You Say, Columbus with his Argosies

By Trumbull Stickney 1874–1904 Trumbull Stickney
You say, Columbus with his argosies
Who rash and greedy took the screaming main
And vanished out before the hurricane
Into the sunset after merchandise,
Then under western palms with simple eyes
Trafficked and robbed and triumphed home again:
You say this is the glory of the brain
And human life no other use than this?
I then do answering say to you: The line
Of wizards and of saviours, keeping trust
In that which made them pensive and divine,
Passes before us like a cloud of dust.
What were they? Actors, ill and mad with wine,
And all their language babble and disgust.

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Poet Trumbull Stickney 1874–1904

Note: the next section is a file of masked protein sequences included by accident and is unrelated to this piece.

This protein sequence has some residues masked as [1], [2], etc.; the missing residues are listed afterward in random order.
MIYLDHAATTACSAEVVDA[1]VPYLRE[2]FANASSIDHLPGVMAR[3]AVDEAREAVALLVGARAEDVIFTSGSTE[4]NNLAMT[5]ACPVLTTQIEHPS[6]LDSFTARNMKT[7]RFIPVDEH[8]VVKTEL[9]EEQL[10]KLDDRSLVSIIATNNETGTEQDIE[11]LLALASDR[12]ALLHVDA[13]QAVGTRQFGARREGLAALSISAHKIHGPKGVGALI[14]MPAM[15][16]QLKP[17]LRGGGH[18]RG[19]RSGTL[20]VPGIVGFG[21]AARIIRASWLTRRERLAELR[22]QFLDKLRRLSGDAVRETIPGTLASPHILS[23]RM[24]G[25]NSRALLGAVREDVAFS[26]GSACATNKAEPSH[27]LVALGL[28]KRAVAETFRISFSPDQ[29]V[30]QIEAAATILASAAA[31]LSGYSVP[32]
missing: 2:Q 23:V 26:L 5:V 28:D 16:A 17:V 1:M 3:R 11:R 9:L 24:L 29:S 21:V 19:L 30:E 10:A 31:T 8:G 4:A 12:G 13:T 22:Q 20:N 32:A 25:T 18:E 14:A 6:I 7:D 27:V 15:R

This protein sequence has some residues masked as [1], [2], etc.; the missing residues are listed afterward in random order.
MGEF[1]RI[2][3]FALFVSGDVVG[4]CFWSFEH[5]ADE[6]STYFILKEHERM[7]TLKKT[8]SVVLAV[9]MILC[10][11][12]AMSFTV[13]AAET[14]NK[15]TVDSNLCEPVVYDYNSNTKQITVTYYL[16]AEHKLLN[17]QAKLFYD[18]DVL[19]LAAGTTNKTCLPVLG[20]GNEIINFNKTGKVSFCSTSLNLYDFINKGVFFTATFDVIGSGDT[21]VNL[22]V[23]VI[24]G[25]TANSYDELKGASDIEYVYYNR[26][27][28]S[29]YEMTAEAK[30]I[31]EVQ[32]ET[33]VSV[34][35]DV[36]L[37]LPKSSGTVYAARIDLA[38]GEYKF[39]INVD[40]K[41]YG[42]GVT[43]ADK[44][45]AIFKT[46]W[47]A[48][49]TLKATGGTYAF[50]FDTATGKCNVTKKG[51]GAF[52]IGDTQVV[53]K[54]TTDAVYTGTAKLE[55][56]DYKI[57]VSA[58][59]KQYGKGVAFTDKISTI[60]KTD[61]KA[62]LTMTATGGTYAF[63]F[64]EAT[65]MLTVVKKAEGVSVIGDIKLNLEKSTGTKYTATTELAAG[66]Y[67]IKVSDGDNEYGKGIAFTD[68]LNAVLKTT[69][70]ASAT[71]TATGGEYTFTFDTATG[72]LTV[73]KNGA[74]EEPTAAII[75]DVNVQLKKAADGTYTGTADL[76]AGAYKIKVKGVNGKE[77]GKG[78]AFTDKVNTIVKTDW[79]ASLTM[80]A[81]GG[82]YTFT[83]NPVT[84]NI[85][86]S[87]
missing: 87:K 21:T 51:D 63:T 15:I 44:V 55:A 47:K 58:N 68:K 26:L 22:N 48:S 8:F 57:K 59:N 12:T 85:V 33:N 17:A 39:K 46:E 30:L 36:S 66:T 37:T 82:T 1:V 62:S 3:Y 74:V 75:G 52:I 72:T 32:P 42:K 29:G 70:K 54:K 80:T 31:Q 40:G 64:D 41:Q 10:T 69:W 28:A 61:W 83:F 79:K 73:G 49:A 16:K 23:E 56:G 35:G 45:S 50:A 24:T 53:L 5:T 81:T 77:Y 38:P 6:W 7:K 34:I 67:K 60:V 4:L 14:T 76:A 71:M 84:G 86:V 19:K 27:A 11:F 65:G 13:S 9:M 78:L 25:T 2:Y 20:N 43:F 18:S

Subjects Time & Brevity, Heroes & Patriotism, Living, Social Commentaries

Poetic Terms Sonnet

 Trumbull  Stickney

Biography

Trumbull Stickney is best remembered as a promising young poet and scholar who died before his work could fully mature. As William Payne described his poems in a 1906 review for Dial: "Promise rather than fulfillment is the mark of this work as a whole, for it reveals Stickney as still groping for a distinctive manner rather than as having reached a definitive expression of his powers." A brilliant scholar and enthusiastic poet, . . .

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SUBJECT Time & Brevity, Heroes & Patriotism, Living, Social Commentaries

Poetic Terms Sonnet

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Originally appeared in Poetry magazine.

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